Experimental Studies on the Replication and Dissemination of Qalyub Virus (Bunyaviridae: Nairovirus) in the Putative Tick Vector, Ornithodoros (Pavlovskyella) erraticus

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  • * Department of Entomology, University of Illinois, Urbana, Illinois 61801
  • | Medical Zoology Department, United States Naval Medical Research Unit Number Three (NAMRU-3), American Embassy, Cairo, Arab Republic of Egypt

A study was undertaken to determine if the argasid tick, Ornithodoros (Pavlovskyella) erraticus, can serve as a biological vector of Qalyub (QYB) virus. The suckling mice used as viremic vertebrate hosts were acceptable hosts for all feeding stages of this tick and developed relatively high titered viremias (4.4–6.5 log10PFU/ml) 24–120 hr post intracerebral inoculation. Larval, nymphal, and adult ticks became orally infected with QYB virus after ingesting 4.4–6.4 log10PFU/ml. The overall infection rate for all experiments was 67/205 and virus was recovered up to day 179 postfeeding. Incubation of known quantities of QYB virus with uninfected triturated tick tissues did not result in any appreciable virus inactivation. QYB viral antigen was detected by immunofluorescence primarily in the tick midgut posterior diverticula cells. First and second instar nymphs orally infected as larvae did not individually transmit QYB virus to suckling mice; however they successfully transmitted the virus when feeding in groups of 11–20 per mouse. Three out of fourteen of the orally-infected male and female ticks individually transmitted QYB virus orally to suckling mice. Organ titrations of ticks orally exposed to QYB virus demonstrated virus primarily in midgut tissues; dissemination to other organ systems was discovered in only 1 tick after 142 days extrinsic incubation. Vertical transmission of virus from infected female ticks to progeny was not demonstrated. Four of the 39 ticks in our colony were infected with a spirochete; presumably, Borrelia crocidurae. O. (P.) erraticus apparently satisfies the conditions that would implicate this species as a biological vector of QYB virus and is the only known arthropod from which this virus has been isolated in nature.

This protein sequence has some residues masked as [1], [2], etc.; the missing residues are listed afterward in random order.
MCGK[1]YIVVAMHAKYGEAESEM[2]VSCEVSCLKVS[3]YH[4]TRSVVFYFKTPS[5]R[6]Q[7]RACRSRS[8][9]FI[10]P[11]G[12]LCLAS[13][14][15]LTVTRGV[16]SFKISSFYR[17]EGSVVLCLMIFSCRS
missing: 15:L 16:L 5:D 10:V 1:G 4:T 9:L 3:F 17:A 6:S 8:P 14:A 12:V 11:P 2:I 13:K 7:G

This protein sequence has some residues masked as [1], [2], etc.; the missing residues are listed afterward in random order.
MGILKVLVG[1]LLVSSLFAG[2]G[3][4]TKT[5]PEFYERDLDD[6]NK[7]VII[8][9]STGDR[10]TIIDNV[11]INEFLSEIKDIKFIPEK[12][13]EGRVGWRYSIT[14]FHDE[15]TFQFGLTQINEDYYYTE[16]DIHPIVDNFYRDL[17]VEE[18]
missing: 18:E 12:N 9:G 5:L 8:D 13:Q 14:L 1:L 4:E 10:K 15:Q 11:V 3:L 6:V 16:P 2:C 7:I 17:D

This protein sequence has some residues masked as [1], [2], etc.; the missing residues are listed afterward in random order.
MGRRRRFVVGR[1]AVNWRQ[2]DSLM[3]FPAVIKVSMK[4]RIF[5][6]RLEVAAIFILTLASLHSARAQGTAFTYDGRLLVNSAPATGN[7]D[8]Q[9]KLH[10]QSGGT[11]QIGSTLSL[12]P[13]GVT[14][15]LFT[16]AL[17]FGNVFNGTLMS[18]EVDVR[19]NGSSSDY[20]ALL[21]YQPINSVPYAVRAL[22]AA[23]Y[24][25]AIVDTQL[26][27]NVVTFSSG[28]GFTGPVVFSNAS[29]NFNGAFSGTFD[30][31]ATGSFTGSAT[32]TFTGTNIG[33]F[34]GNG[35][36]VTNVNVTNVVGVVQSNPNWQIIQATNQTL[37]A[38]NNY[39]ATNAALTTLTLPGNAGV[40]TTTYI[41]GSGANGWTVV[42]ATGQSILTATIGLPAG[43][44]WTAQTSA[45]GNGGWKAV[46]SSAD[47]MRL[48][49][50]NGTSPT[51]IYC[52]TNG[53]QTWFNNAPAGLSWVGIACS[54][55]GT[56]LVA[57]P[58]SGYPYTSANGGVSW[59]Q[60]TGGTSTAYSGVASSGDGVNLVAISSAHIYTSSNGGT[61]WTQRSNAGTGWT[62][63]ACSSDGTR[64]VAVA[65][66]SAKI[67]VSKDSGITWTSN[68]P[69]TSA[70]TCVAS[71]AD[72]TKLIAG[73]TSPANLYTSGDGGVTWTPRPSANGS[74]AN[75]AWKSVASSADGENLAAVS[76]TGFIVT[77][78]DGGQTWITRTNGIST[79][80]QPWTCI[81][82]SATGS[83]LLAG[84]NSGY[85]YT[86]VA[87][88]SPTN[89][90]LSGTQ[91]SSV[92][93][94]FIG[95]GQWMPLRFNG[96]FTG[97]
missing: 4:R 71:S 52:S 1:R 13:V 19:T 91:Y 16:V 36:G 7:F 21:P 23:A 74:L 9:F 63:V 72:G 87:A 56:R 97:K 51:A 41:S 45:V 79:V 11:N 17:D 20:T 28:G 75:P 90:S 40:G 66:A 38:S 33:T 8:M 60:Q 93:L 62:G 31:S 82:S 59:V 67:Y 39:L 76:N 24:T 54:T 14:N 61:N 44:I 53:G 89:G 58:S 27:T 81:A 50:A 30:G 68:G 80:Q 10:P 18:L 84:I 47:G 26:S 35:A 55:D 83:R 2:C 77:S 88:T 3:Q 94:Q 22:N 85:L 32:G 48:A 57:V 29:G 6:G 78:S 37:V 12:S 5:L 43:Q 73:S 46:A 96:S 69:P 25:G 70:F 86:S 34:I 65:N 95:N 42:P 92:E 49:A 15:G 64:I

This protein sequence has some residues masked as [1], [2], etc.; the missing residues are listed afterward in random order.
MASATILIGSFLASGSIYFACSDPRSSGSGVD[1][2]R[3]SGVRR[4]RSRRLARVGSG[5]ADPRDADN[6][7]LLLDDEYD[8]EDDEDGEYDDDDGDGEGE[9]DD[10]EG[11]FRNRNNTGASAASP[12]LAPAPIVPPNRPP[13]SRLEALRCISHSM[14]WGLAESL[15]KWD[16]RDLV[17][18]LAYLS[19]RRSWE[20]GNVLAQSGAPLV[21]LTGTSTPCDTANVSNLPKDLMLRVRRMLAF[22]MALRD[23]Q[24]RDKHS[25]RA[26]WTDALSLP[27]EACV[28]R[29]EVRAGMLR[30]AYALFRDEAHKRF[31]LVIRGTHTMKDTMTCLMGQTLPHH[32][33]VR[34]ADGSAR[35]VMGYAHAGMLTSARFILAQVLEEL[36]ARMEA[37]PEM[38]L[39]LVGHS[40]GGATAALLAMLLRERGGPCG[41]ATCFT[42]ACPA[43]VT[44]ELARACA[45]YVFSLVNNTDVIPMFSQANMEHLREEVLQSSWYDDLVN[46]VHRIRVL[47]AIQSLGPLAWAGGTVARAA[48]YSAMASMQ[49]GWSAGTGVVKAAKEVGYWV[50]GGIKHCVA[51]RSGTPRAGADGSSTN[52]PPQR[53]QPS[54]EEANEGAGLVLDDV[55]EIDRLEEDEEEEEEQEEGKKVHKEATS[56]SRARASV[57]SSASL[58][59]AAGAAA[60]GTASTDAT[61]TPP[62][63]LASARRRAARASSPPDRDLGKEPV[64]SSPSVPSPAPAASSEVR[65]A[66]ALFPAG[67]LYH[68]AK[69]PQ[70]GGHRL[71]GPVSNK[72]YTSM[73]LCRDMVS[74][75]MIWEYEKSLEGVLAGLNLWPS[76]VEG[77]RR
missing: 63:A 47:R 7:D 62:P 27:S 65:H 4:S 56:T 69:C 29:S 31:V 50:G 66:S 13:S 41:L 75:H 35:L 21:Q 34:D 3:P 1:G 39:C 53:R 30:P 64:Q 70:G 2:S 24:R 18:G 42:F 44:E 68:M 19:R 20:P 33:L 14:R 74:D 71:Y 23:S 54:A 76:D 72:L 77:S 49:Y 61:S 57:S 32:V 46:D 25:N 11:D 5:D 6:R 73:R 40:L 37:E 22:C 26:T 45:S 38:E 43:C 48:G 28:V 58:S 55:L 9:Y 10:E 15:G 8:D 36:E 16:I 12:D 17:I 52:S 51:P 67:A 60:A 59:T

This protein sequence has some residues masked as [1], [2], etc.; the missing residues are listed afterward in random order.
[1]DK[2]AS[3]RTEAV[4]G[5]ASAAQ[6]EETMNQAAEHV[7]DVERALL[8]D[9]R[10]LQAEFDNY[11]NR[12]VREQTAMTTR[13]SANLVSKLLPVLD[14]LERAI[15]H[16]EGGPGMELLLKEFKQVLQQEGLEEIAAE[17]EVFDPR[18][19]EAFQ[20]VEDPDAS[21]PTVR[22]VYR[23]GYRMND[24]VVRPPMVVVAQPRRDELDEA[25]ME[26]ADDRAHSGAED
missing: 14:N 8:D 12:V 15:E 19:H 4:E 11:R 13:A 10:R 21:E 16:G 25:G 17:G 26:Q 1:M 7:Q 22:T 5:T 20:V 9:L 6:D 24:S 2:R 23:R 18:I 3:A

Author Notes

Present address: Division of Vector-Borne Viral Diseases, Center for Infectious Diseases, Centers for Diseases Control, Public Health Service, U.S. Department of Health and Human Services, Fort Collins, Colorado 80522.